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HAIKU DIALOGUE – All the World’s a Stage – curtain call

All the World’s a Stage with Guest Editor Alex Fyffe

Welcome to this month’s performance of Haiku Dialogue! Tonight’s program will begin shortly. There will be a brief intermission between acts, and we ask that you stick around until the final curtain call to support the performers. We hope you enjoy the show!

That’s right: The inspiration for the next few weeks is going to come from theatrical terms. Although one might not associate haiku with theatricality, I think that terms like “intermission,” for example, can inspire a whole folio of ideas for haiku poets to explore.

prompt:  curtain call

For our final act, we’ll be using the term “curtain call” for inspiration. In theater, this term refers to when the actors come back out to the stage after the performance has finished in order to bow and receive applause from the audience. The curtain call reveals the characters to have been actors all along – great performances can make us forget that! It allows the audience to show their appreciation for those whose efforts pulled them out of their own lives for a few hours and gave them laughter or some other cathartic experience. After a tragedy, the curtain call allows the dead to return to life and be celebrated by those who watched them die. After a comedy, it feels like an afterparty. The curtain call gives the audience time to readjust from one lived experience back to another – we applaud the lives we’ve seen play out, some of which we have probably deeply identified with, and prepare to turn back to the lives we’re currently playing out ourselves.

Write a haiku or senryu inspired by the term “curtain call,” however you interpret the term. You could write about an actual theatrical experience, or you might approach the topic more metaphorically, as wake or afterparty, celebration or transition.

The deadline is midnight Eastern Standard Time, Saturday January 27, 2024.

Please use the Haiku Dialogue submission form below to enter one or two original unpublished haiku inspired by the week’s theme, and then press Submit to send your entry. (The Submit button will not be available until the Name, Email, and Place of Residence fields are filled in.) With your poem, please include any special formatting requirements & your name & residence as you would like it to appear in the column. Please note that by submitting, you agree that your work may appear in the column – neither acknowledgment nor acceptance emails will be sent. All communication about the poems that are posted in the column will be added as blog comments.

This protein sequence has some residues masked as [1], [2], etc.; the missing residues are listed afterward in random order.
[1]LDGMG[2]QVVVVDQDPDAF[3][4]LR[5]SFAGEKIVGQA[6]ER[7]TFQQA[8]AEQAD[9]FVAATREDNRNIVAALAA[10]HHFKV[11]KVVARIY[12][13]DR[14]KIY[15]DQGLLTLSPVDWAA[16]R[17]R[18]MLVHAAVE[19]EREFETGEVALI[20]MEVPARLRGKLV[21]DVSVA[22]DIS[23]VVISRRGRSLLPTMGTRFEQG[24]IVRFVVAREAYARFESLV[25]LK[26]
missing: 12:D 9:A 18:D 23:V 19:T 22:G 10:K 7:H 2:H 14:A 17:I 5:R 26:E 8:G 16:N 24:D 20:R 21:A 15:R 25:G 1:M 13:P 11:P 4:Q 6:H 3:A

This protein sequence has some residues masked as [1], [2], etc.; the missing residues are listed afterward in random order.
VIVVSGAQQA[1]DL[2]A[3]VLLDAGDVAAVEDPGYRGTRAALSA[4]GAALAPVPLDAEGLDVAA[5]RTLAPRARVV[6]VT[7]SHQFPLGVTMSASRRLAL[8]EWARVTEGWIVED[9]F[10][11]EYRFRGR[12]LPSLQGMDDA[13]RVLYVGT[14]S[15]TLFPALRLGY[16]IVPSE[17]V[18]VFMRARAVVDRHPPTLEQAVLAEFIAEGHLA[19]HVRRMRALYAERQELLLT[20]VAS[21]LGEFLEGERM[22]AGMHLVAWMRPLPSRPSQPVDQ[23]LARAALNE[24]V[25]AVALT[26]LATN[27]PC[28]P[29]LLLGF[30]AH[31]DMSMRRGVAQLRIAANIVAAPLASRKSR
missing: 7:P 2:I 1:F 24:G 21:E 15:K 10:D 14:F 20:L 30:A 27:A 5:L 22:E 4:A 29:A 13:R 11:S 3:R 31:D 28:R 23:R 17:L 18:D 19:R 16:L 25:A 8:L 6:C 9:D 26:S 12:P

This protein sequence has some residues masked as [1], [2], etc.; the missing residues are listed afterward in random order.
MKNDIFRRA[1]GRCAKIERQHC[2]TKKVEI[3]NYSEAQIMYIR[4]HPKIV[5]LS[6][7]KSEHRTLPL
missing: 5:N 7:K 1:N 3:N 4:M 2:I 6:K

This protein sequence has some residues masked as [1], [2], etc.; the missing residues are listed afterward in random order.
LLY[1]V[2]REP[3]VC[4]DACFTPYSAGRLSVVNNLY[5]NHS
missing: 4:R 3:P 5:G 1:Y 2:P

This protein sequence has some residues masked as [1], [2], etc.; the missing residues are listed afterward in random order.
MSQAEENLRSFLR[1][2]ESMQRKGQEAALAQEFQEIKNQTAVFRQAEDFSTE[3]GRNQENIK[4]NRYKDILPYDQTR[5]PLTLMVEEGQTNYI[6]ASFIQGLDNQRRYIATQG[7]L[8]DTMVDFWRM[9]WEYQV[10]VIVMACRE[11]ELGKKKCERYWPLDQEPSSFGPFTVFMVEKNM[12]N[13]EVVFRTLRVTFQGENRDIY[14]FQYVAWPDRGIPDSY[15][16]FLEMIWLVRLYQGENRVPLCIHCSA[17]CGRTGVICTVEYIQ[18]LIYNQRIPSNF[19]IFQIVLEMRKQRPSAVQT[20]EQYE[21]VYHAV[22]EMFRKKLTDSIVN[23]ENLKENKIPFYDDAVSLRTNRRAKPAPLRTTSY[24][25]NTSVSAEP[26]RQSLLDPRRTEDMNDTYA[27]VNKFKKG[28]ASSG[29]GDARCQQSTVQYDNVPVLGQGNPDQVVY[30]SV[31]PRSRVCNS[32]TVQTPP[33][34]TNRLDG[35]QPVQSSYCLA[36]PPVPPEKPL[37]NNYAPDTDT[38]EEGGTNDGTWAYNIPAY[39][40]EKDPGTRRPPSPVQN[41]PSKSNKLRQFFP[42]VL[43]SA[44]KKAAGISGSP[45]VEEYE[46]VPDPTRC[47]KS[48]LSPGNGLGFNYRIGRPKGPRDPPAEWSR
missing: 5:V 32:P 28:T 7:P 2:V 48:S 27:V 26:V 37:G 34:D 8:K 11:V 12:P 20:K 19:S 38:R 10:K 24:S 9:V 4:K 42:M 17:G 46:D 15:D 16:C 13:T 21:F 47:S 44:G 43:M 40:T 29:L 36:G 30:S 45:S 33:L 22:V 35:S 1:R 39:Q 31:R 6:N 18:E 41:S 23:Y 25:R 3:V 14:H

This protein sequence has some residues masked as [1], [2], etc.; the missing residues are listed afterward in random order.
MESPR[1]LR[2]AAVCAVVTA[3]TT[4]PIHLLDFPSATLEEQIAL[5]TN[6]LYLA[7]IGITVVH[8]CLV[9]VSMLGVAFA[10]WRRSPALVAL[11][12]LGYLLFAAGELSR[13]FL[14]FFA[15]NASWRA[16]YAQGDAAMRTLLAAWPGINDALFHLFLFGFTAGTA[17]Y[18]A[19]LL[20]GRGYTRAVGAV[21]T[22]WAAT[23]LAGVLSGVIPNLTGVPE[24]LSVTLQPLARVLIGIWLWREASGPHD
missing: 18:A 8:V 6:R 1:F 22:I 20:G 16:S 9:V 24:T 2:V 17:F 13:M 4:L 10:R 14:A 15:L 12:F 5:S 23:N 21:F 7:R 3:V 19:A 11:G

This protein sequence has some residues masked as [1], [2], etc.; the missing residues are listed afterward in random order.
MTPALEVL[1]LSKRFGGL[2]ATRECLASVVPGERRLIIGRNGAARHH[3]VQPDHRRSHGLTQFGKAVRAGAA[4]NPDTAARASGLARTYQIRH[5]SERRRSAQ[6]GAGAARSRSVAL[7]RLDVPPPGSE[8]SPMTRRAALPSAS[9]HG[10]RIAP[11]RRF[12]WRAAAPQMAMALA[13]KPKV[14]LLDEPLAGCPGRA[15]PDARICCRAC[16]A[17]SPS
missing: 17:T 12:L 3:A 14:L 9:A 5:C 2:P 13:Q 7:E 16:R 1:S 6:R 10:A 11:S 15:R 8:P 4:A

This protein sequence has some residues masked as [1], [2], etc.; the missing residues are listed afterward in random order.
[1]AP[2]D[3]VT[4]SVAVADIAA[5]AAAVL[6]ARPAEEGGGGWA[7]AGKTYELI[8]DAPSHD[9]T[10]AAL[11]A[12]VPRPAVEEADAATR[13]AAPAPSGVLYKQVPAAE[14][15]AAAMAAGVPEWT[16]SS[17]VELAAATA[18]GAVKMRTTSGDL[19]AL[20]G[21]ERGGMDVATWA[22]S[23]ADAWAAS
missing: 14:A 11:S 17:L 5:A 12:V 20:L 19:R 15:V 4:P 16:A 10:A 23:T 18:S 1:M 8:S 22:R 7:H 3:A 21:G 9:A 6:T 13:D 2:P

Join us next week for Alex’s selection of poems on the topic of curtain call…

 

 

Guest Editor Alex Fyffe teaches high school English in the Houston area. His haiku and senryu have been published in various journals, including Frogpond, Modern Haiku, Failed Haiku, Akitsu Quarterly, and the Asahi Haikuist Network. Some of his favorite short form poets include Issa, whose work he discovered in the intermediate Japanese textbook he used while studying in Hikone, Japan, and Santoka, whose writing introduced him to the liberating concept of “freeform haiku.” Currently, Alex uses haiku in the classroom to ease students into poetry and build their confidence as readers and writers. Alex also posts haiku, including translations of contemporary Japanese haiku, on Twitter @AsurasHaiku.

Lori Zajkowski is the Post Manager for Haiku Dialogue. A novice haiku poet, she lives in New York City.

Managing Editor Katherine Munro lives in Whitehorse, Yukon Territory, and publishes under the name kjmunro. She is Membership Secretary for Haiku Canada, and her debut poetry collection is contractions (Red Moon Press, 2019). Find her at: kjmunro1560.wordpress.com.

The Haiku Foundation reminds you that participation in our offerings assumes respectful and appropriate behavior from all parties. Please see our Code of Conduct policy.

Haiku Dialogue offers a triweekly prompt for practicing your haiku. Posts appear each Wednesday with a prompt or a selection of poems from a previous week.

Please note that all poems & images appearing in Haiku Dialogue may not be used elsewhere without express permission – copyright is retained by the creators. Please see our Copyright Policies.

This Post Has One Comment

  1. Perhaps it’s just me but I find it confusing when this submission form is still here after the deadline. Is there something I’m missing about the deadline? Or can a poet still submit after the Saturday deadline? Thanks!

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